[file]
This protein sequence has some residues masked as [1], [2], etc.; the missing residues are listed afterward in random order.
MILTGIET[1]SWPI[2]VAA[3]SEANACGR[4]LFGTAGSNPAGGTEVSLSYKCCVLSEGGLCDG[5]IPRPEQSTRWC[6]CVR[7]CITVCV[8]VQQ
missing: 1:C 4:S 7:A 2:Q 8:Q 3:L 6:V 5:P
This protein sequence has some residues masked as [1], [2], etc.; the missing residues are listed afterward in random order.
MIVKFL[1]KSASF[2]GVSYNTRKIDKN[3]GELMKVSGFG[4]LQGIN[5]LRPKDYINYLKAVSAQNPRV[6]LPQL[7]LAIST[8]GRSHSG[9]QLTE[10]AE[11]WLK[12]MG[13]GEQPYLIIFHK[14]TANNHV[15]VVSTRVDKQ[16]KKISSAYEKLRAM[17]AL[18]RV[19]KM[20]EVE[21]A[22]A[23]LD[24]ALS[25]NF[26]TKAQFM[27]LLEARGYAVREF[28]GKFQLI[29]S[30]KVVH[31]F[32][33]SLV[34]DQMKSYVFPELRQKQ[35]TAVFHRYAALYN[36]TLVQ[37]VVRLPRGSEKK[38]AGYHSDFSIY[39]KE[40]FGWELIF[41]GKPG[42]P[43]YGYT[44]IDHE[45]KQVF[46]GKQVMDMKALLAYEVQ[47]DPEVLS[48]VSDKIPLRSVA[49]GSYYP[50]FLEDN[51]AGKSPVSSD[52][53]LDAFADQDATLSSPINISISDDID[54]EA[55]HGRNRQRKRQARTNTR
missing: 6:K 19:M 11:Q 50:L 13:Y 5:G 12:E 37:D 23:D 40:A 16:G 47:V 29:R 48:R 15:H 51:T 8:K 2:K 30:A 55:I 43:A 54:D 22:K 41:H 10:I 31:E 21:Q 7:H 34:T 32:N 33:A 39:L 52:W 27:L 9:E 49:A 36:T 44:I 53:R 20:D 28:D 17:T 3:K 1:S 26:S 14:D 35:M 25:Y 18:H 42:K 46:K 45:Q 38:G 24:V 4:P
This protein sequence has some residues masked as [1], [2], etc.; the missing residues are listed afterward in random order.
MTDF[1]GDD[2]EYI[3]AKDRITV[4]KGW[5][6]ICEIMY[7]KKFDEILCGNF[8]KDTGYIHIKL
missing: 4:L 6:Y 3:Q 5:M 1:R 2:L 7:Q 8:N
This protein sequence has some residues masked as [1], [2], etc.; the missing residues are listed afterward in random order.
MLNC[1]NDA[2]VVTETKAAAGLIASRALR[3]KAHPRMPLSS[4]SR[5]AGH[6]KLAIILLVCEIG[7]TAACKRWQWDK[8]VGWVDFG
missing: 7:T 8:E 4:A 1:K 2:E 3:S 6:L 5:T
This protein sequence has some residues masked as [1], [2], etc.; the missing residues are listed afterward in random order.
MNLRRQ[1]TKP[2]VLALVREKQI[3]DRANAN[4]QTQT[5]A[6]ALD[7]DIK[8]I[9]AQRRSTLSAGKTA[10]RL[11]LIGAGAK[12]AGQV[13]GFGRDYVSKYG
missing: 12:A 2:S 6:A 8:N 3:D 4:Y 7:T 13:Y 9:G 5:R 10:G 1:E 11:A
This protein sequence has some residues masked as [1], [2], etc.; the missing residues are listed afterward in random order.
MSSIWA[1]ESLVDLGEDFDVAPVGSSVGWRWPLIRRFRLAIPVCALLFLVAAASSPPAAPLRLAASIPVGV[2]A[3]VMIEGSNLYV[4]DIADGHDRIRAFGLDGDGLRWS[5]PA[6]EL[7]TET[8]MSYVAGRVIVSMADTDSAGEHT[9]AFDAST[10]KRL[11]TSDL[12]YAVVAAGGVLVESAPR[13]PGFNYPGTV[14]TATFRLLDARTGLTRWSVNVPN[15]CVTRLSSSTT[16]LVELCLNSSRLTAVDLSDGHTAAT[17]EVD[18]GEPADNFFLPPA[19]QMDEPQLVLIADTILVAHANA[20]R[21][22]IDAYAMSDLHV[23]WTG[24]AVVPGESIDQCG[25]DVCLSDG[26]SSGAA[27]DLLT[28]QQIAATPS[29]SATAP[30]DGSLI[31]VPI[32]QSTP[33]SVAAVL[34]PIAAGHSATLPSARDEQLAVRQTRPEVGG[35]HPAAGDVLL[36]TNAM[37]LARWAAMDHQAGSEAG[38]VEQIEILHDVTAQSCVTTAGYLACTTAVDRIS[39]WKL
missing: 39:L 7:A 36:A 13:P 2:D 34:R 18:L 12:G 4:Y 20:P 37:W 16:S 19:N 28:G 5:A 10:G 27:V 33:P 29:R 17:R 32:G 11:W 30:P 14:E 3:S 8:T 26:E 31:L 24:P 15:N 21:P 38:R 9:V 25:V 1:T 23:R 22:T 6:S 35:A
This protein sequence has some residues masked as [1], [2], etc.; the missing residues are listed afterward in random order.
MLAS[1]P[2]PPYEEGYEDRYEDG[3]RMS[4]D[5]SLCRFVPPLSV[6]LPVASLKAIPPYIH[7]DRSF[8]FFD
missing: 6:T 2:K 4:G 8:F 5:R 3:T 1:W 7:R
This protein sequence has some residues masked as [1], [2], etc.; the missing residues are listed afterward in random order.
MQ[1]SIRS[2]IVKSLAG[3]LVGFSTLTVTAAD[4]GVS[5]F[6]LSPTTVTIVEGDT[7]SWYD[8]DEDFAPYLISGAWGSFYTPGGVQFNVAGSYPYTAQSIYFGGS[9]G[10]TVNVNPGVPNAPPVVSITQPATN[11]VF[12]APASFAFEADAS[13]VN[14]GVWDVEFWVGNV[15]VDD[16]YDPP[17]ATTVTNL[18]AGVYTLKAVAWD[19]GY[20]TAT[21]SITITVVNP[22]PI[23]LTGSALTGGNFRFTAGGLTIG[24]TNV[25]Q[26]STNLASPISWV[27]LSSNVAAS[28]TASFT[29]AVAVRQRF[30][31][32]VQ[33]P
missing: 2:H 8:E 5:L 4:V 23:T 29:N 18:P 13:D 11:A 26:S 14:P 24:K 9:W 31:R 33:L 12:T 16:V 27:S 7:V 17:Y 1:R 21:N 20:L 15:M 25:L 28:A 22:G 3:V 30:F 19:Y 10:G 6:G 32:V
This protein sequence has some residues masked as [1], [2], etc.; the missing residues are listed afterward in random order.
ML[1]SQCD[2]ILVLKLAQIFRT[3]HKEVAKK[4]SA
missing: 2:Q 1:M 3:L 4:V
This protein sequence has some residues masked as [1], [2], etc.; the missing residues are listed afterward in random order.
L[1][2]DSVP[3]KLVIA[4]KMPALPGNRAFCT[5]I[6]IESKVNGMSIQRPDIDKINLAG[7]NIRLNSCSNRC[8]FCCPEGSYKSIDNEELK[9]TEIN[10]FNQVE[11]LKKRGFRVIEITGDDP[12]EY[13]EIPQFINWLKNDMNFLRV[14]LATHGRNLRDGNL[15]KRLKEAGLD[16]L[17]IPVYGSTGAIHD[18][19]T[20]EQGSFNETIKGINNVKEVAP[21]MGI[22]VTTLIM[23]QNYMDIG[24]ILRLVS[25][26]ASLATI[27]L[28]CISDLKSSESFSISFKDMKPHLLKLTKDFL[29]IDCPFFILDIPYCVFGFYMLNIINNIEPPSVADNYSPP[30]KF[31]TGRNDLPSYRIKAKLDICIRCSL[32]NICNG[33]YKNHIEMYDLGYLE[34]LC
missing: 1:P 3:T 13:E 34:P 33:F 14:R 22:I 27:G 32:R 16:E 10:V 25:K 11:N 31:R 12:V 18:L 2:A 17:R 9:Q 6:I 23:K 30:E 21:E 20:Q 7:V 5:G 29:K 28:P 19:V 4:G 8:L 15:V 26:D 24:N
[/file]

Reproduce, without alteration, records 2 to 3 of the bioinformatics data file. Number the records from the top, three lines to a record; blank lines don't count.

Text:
This protein sequence has some residues masked as [1], [2], etc.; the missing residues are listed afterward in random order.
MIVKFL[1]KSASF[2]GVSYNTRKIDKN[3]GELMKVSGFG[4]LQGIN[5]LRPKDYINYLKAVSAQNPRV[6]LPQL[7]LAIST[8]GRSHSG[9]QLTE[10]AE[11]WLK[12]MG[13]GEQPYLIIFHK[14]TANNHV[15]VVSTRVDKQ[16]KKISSAYEKLRAM[17]AL[18]RV[19]KM[20]EVE[21]A[22]A[23]LD[24]ALS[25]NF[26]TKAQFM[27]LLEARGYAVREF[28]GKFQLI[29]S[30]KVVH[31]F[32][33]SLV[34]DQMKSYVFPELRQKQ[35]TAVFHRYAALYN[36]TLVQ[37]VVRLPRGSEKK[38]AGYHSDFSIY[39]KE[40]FGWELIF[41]GKPG[42]P[43]YGYT[44]IDHE[45]KQVF[46]GKQVMDMKALLAYEVQ[47]DPEVLS[48]VSDKIPLRSVA[49]GSYYP[50]FLEDN[51]AGKSPVSSD[52][53]LDAFADQDATLSSPINISISDDID[54]EA[55]HGRNRQRKRQARTNTR
missing: 6:K 19:M 11:Q 50:L 13:Y 5:G 12:E 37:D 23:D 40:A 16:G 47:V 29:R 48:R 15:H 51:T 8:K 2:K 30:A 55:I 43:A 54:D 22:K 41:H 10:I 31:E 21:Q 7:H 34:T 32:N 33:A 39:L 52:W 27:L 9:E 49:A 36:T 44:I 53:R 20:D 28:D 17:T 3:K 1:S 26:S 14:D 35:M 25:Y 18:H 42:K 46:K 45:Q 38:G 24:V 4:P
This protein sequence has some residues masked as [1], [2], etc.; the missing residues are listed afterward in random order.
MTDF[1]GDD[2]EYI[3]AKDRITV[4]KGW[5][6]ICEIMY[7]KKFDEILCGNF[8]KDTGYIHIKL
missing: 4:L 6:Y 3:Q 5:M 1:R 2:L 7:Q 8:N